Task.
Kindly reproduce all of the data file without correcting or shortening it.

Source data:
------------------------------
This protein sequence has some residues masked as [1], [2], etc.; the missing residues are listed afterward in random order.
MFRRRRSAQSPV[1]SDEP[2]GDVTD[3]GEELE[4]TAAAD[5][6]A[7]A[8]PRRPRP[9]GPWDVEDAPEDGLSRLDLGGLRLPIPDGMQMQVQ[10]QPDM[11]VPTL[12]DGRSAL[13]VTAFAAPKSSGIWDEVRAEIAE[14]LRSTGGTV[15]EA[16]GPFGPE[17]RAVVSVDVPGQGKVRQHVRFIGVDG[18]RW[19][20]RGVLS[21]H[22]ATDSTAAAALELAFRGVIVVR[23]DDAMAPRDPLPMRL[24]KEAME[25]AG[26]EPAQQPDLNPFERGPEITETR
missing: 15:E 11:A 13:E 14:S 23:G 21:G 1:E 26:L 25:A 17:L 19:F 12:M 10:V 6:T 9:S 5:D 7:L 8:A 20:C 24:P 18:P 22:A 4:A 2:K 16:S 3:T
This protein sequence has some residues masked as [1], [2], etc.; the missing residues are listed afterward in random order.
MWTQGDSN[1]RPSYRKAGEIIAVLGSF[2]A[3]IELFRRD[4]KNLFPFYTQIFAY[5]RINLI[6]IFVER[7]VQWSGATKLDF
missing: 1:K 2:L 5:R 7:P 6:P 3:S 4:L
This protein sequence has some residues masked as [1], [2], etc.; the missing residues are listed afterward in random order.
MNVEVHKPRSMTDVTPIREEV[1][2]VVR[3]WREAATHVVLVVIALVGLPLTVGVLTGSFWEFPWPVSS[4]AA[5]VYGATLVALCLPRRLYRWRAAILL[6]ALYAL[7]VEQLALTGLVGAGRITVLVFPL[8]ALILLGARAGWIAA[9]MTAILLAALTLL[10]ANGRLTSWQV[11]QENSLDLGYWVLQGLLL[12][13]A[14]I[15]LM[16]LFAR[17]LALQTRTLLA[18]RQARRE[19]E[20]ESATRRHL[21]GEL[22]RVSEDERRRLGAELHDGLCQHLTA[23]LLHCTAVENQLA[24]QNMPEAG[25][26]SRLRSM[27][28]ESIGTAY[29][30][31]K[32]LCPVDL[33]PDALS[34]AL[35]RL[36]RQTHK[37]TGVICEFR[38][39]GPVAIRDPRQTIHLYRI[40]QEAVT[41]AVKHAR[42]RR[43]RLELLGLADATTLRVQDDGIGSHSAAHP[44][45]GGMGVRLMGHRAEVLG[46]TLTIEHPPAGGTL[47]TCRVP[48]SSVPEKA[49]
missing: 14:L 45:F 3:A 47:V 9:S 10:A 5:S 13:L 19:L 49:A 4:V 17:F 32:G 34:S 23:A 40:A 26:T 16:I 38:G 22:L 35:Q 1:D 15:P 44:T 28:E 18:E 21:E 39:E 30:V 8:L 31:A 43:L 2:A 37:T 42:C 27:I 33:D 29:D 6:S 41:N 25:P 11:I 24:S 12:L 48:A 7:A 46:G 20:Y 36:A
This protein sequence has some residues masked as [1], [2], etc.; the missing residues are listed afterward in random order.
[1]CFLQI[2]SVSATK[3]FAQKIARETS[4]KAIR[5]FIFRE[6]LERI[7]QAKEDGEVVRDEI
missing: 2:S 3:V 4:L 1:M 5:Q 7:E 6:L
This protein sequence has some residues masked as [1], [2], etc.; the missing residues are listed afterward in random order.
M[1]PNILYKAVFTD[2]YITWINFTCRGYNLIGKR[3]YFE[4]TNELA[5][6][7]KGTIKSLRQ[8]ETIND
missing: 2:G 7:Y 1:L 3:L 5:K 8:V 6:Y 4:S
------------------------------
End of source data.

This protein sequence has some residues masked as [1], [2], etc.; the missing residues are listed afterward in random order.
MFRRRRSAQSPV[1]SDEP[2]GDVTD[3]GEELE[4]TAAAD[5][6]A[7]A[8]PRRPRP[9]GPWDVEDAPEDGLSRLDLGGLRLPIPDGMQMQVQ[10]QPDM[11]VPTL[12]DGRSAL[13]VTAFAAPKSSGIWDEVRAEIAE[14]LRSTGGTV[15]EA[16]GPFGPE[17]RAVVSVDVPGQGKVRQHVRFIGVDG[18]RW[19][20]RGVLS[21]H[22]ATDSTAAAALELAFRGVIVVR[23]DDAMAPRDPLPMRL[24]KEAME[25]AG[26]EPAQQPDLNPFERGPEITETR
missing: 15:E 11:A 13:E 14:S 23:G 21:G 1:E 26:L 25:A 17:L 19:F 12:M 10:V 6:T 9:S 5:D 7:L 8:A 20:C 24:P 18:P 22:A 4:A 2:K 16:S 3:T
This protein sequence has some residues masked as [1], [2], etc.; the missing residues are listed afterward in random order.
MWTQGDSN[1]RPSYRKAGEIIAVLGSF[2]A[3]IELFRRD[4]KNLFPFYTQIFAY[5]RINLI[6]IFVER[7]VQWSGATKLDF
missing: 1:K 2:L 5:R 7:P 6:P 3:S 4:L
This protein sequence has some residues masked as [1], [2], etc.; the missing residues are listed afterward in random order.
MNVEVHKPRSMTDVTPIREEV[1][2]VVR[3]WREAATHVVLVVIALVGLPLTVGVLTGSFWEFPWPVSS[4]AA[5]VYGATLVALCLPRRLYRWRAAILL[6]ALYAL[7]VEQLALTGLVGAGRITVLVFPL[8]ALILLGARAGWIAA[9]MTAILLAALTLL[10]ANGRLTSWQV[11]QENSLDLGYWVLQGLLL[12][13]A[14]I[15]LM[16]LFAR[17]LALQTRTLLA[18]RQARRE[19]E[20]ESATRRHL[21]GEL[22]RVSEDERRRLGAELHDGLCQHLTA[23]LLHCTAVENQLA[24]QNMPEAG[25][26]SRLRSM[27][28]ESIGTAY[29][30][31]K[32]LCPVDL[33]PDALS[34]AL[35]RL[36]RQTHK[37]TGVICEFR[38][39]GPVAIRDPRQTIHLYRI[40]QEAVT[41]AVKHAR[42]RR[43]RLELLGLADATTLRVQDDGIGSHSAAHP[44][45]GGMGVRLMGHRAEVLG[46]TLTIEHPPAGGTL[47]TCRVP[48]SSVPEKA[49]
missing: 14:L 45:F 3:A 47:V 9:S 10:A 5:S 13:L 19:L 49:A 4:V 17:F 32:G 34:S 23:A 40:A 26:T 16:I 38:G 22:L 35:Q 1:D 15:P 44:T 28:E 18:E 21:E 39:E 30:V 8:L 31:A 43:L 2:A 37:T 42:C 27:I 33:D 29:D 6:S 41:N 25:P 11:I 24:S 12:L 48:A 7:A 46:G 20:Y 36:A
This protein sequence has some residues masked as [1], [2], etc.; the missing residues are listed afterward in random order.
[1]CFLQI[2]SVSATK[3]FAQKIARETS[4]KAIR[5]FIFRE[6]LERI[7]QAKEDGEVVRDEI
missing: 2:S 3:V 4:L 1:M 5:Q 7:E 6:L
This protein sequence has some residues masked as [1], [2], etc.; the missing residues are listed afterward in random order.
M[1]PNILYKAVFTD[2]YITWINFTCRGYNLIGKR[3]YFE[4]TNELA[5][6][7]KGTIKSLRQ[8]ETIND
missing: 2:G 7:Y 1:L 3:L 5:K 8:V 6:Y 4:S